Keywords: Cyber Security, Industry, Critical Infrastructure.
Recent events like Stuxnet and Shamoon have increased concern about the cyber security of industrial control systems. Few systems are sold today without the firewalls and software needed to provide multi-layered defense against cyber intrusions. But, ARC Advisory Group has observed that efforts to protect the enormous base of legacy systems appear sluggish at best.
Pundits offer a variety of explanations and solutions for this apparent apathy. Some argue that industrial managers are still unaware of the risks, so they prescribe more education and encouragement, rather than tangible action. Others recommend more standards and guidelines because they see the problem as an inability to formulate an action plan. Still others think that this behavior is just due to corporate irresponsibility or irrationality, and they call for more stringent regulations and compliance. President Obama's Improving Critical Infrastructure Cybersecurity Executive Order seems to imply that all these gaps exist and all the solutions are needed.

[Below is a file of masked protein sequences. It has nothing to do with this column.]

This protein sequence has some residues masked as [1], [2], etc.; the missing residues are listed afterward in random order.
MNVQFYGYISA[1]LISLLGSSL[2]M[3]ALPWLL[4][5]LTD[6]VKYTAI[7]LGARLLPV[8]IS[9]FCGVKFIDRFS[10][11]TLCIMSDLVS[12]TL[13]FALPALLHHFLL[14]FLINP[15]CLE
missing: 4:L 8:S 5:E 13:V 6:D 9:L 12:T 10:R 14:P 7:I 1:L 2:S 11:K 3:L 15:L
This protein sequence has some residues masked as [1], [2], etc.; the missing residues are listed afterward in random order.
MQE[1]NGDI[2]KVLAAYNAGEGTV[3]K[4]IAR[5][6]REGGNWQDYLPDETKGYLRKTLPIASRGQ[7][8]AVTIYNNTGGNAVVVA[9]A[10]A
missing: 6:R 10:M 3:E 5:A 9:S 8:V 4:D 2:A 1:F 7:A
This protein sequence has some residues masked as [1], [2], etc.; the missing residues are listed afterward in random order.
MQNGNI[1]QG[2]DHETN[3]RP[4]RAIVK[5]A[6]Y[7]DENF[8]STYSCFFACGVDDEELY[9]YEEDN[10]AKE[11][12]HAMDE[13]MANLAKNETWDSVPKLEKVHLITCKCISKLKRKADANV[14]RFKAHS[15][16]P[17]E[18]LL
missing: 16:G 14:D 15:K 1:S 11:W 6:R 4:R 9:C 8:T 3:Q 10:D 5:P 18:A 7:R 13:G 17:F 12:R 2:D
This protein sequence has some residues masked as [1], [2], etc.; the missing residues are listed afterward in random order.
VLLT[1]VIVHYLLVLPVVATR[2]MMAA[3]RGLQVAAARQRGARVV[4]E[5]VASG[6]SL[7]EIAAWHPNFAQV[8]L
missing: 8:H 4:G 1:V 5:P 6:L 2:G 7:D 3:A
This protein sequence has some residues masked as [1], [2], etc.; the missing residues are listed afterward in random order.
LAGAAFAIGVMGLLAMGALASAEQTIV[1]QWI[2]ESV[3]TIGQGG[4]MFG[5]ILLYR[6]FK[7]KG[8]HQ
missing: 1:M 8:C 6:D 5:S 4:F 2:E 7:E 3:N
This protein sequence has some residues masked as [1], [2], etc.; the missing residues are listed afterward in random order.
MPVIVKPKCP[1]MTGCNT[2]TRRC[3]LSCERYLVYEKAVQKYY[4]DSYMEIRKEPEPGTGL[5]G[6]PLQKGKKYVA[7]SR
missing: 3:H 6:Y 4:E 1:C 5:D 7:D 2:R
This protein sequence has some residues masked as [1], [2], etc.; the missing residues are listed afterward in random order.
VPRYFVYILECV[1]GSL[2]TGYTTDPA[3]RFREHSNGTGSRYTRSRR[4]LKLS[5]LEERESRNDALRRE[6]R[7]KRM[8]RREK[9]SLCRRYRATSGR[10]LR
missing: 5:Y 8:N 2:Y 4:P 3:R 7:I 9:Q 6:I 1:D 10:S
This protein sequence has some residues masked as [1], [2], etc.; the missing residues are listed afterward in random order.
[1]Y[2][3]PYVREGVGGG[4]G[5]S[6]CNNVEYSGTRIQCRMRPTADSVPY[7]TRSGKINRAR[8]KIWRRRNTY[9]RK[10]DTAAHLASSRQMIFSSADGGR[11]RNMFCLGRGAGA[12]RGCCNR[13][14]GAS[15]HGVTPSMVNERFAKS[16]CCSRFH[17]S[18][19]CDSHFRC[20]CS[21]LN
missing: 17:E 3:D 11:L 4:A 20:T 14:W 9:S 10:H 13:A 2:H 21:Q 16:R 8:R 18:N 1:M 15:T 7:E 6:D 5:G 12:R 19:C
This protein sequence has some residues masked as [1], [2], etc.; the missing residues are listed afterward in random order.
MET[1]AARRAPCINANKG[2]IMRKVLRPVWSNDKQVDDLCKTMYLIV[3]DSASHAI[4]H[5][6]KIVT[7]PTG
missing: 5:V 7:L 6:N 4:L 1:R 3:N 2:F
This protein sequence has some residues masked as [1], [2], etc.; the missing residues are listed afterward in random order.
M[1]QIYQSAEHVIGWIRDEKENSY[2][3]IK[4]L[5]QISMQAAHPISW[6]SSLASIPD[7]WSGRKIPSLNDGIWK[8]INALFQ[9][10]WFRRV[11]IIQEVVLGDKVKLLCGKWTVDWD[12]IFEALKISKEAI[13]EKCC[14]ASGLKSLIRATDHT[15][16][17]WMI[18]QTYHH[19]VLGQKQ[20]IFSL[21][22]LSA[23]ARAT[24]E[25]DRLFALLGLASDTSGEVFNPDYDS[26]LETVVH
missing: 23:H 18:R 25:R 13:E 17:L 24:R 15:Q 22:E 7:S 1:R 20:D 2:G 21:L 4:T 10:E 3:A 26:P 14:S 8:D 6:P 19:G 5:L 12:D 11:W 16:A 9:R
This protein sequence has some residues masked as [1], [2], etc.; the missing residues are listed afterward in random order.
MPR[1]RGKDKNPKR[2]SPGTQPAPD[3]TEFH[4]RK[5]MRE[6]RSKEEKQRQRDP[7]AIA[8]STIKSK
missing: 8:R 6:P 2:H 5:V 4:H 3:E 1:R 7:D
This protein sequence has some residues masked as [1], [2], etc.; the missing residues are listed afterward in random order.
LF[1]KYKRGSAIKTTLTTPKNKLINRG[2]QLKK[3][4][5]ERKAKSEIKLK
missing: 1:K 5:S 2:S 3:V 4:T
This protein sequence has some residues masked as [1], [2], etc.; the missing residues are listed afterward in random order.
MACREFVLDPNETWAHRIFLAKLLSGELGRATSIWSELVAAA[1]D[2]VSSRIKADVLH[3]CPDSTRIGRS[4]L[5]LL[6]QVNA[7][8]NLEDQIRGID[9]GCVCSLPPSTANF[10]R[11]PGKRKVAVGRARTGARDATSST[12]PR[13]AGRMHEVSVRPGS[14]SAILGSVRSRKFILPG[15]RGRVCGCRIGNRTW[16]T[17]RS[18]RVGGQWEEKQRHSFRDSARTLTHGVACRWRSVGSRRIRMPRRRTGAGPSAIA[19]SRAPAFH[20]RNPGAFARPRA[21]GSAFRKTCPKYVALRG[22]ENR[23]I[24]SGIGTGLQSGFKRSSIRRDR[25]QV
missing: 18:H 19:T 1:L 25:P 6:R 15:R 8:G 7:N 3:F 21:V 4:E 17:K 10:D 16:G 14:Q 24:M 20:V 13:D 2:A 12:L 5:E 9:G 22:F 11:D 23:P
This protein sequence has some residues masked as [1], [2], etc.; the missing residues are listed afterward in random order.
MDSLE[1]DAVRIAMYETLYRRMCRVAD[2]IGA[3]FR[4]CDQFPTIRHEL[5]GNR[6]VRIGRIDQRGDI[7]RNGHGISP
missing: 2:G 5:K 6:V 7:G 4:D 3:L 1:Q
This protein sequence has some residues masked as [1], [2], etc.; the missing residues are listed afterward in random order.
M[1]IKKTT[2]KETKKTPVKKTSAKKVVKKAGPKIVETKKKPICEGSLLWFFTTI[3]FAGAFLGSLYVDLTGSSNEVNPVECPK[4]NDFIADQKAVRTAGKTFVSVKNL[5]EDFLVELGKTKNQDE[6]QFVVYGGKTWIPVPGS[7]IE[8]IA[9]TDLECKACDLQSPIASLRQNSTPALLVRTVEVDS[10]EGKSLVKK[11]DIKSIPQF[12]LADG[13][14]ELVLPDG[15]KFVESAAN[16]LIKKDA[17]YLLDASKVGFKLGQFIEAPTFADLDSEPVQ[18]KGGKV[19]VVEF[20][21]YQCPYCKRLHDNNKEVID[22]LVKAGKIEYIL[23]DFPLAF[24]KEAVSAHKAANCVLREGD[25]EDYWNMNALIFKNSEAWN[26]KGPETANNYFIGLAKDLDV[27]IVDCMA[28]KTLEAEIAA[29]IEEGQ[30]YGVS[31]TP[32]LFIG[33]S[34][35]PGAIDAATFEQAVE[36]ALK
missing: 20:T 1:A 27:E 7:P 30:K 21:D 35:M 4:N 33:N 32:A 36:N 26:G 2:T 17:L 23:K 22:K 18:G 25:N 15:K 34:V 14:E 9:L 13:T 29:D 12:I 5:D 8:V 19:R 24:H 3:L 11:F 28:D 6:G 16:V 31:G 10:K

Will any of these suggestions really address the apparent apathy of industrial organizations in dealing with their cyber problems? Or, is apathy actually appropriate when the actual facts are filtered from all the Y2K-style hype? In that case, do we need to accept our vulnerabilities and prepare for periodic cyber events, or should we be considering other preemptive actions? Understanding the true causes and solutions for cyber apathy is critical to ensuring the safety and security of our industrial infrastructure.
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